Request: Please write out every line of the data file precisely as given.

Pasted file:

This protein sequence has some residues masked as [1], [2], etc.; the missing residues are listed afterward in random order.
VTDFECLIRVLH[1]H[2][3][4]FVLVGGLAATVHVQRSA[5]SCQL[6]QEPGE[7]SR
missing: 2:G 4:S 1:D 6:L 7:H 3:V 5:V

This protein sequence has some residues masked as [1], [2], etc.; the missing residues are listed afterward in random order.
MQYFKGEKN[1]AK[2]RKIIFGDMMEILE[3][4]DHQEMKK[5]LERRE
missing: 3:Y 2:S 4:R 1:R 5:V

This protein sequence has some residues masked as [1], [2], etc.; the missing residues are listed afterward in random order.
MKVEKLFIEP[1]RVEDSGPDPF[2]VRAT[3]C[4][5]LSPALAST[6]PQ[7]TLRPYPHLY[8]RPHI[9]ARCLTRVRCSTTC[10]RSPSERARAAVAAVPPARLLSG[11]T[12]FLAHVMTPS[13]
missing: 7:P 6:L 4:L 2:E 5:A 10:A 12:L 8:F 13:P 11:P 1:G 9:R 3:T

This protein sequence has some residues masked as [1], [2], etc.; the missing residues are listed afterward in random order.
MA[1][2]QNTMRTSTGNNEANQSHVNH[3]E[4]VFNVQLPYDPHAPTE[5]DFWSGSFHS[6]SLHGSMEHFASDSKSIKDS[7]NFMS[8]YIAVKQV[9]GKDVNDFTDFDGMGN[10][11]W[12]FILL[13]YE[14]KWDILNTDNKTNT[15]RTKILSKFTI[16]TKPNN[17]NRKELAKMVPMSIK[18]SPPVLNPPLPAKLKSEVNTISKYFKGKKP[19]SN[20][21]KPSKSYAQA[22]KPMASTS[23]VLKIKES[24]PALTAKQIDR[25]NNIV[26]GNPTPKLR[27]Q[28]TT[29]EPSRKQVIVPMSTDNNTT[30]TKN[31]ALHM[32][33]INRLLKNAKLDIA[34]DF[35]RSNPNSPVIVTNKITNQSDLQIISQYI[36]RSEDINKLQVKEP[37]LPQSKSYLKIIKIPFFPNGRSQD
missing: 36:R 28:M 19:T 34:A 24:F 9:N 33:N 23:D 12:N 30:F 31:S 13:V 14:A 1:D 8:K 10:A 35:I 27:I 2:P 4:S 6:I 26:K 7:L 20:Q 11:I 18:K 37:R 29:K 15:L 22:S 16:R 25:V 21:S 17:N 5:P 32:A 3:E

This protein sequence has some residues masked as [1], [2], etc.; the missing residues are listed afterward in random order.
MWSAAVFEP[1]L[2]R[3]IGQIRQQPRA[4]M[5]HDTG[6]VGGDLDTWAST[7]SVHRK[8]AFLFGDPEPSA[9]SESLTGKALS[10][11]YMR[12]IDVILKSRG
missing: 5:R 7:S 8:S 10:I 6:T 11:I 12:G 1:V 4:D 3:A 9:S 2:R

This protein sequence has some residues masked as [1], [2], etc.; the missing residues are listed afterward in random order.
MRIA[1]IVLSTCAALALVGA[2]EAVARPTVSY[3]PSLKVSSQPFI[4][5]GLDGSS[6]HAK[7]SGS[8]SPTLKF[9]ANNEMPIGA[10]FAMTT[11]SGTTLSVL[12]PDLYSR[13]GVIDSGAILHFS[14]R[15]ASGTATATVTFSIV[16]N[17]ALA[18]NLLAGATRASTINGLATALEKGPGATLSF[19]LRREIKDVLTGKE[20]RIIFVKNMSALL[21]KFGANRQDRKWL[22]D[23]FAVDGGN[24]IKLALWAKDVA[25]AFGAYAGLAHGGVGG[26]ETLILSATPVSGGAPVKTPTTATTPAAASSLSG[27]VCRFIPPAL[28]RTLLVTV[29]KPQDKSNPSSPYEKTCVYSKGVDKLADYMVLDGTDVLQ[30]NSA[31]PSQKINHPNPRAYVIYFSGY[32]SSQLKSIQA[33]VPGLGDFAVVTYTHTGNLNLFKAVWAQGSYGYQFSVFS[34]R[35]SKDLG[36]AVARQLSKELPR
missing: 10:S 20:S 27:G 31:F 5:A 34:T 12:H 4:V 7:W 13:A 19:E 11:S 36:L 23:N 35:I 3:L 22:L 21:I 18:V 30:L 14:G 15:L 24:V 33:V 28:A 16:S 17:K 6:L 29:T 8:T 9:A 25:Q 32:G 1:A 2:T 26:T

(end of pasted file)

This protein sequence has some residues masked as [1], [2], etc.; the missing residues are listed afterward in random order.
VTDFECLIRVLH[1]H[2][3][4]FVLVGGLAATVHVQRSA[5]SCQL[6]QEPGE[7]SR
missing: 2:G 4:S 1:D 6:L 7:H 3:V 5:V

This protein sequence has some residues masked as [1], [2], etc.; the missing residues are listed afterward in random order.
MQYFKGEKN[1]AK[2]RKIIFGDMMEILE[3][4]DHQEMKK[5]LERRE
missing: 3:Y 2:S 4:R 1:R 5:V

This protein sequence has some residues masked as [1], [2], etc.; the missing residues are listed afterward in random order.
MKVEKLFIEP[1]RVEDSGPDPF[2]VRAT[3]C[4][5]LSPALAST[6]PQ[7]TLRPYPHLY[8]RPHI[9]ARCLTRVRCSTTC[10]RSPSERARAAVAAVPPARLLSG[11]T[12]FLAHVMTPS[13]
missing: 7:P 6:L 4:L 2:E 5:A 10:A 12:L 8:F 13:P 11:P 1:G 9:R 3:T

This protein sequence has some residues masked as [1], [2], etc.; the missing residues are listed afterward in random order.
MA[1][2]QNTMRTSTGNNEANQSHVNH[3]E[4]VFNVQLPYDPHAPTE[5]DFWSGSFHS[6]SLHGSMEHFASDSKSIKDS[7]NFMS[8]YIAVKQV[9]GKDVNDFTDFDGMGN[10][11]W[12]FILL[13]YE[14]KWDILNTDNKTNT[15]RTKILSKFTI[16]TKPNN[17]NRKELAKMVPMSIK[18]SPPVLNPPLPAKLKSEVNTISKYFKGKKP[19]SN[20][21]KPSKSYAQA[22]KPMASTS[23]VLKIKES[24]PALTAKQIDR[25]NNIV[26]GNPTPKLR[27]Q[28]TT[29]EPSRKQVIVPMSTDNNTT[30]TKN[31]ALHM[32][33]INRLLKNAKLDIA[34]DF[35]RSNPNSPVIVTNKITNQSDLQIISQYI[36]RSEDINKLQVKEP[37]LPQSKSYLKIIKIPFFPNGRSQD
missing: 36:R 28:M 19:T 34:A 24:F 9:N 33:N 23:D 12:N 30:F 31:S 13:V 14:A 1:D 8:K 10:A 35:I 27:I 2:P 4:S 6:I 26:K 7:L 20:Q 11:I 18:K 37:R 29:K 15:L 22:S 16:R 25:V 21:S 17:N 5:P 32:A 3:E

This protein sequence has some residues masked as [1], [2], etc.; the missing residues are listed afterward in random order.
MWSAAVFEP[1]L[2]R[3]IGQIRQQPRA[4]M[5]HDTG[6]VGGDLDTWAST[7]SVHRK[8]AFLFGDPEPSA[9]SESLTGKALS[10][11]YMR[12]IDVILKSRG
missing: 5:R 7:S 8:S 10:I 6:T 11:I 12:G 1:V 4:D 3:A 9:S 2:R

This protein sequence has some residues masked as [1], [2], etc.; the missing residues are listed afterward in random order.
MRIA[1]IVLSTCAALALVGA[2]EAVARPTVSY[3]PSLKVSSQPFI[4][5]GLDGSS[6]HAK[7]SGS[8]SPTLKF[9]ANNEMPIGA[10]FAMTT[11]SGTTLSVL[12]PDLYSR[13]GVIDSGAILHFS[14]R[15]ASGTATATVTFSIV[16]N[17]ALA[18]NLLAGATRASTINGLATALEKGPGATLSF[19]LRREIKDVLTGKE[20]RIIFVKNMSALL[21]KFGANRQDRKWL[22]D[23]FAVDGGN[24]IKLALWAKDVA[25]AFGAYAGLAHGGVGG[26]ETLILSATPVSGGAPVKTPTTATTPAAASSLSG[27]VCRFIPPAL[28]RTLLVTV[29]KPQDKSNPSSPYEKTCVYSKGVDKLADYMVLDGTDVLQ[30]NSA[31]PSQKINHPNPRAYVIYFSGY[32]SSQLKSIQA[33]VPGLGDFAVVTYTHTGNLNLFKAVWAQGSYGYQFSVFS[34]R[35]SKDLG[36]AVARQLSKELPR
missing: 10:S 20:S 27:G 31:F 5:A 34:T 12:H 4:V 7:W 13:A 19:E 11:S 36:L 23:N 35:I 3:L 22:L 21:I 18:V 30:L 14:G 15:L 24:V 33:V 28:A 16:S 17:K 6:L 29:T 8:T 9:A 25:Q 32:G 1:A 2:T 26:T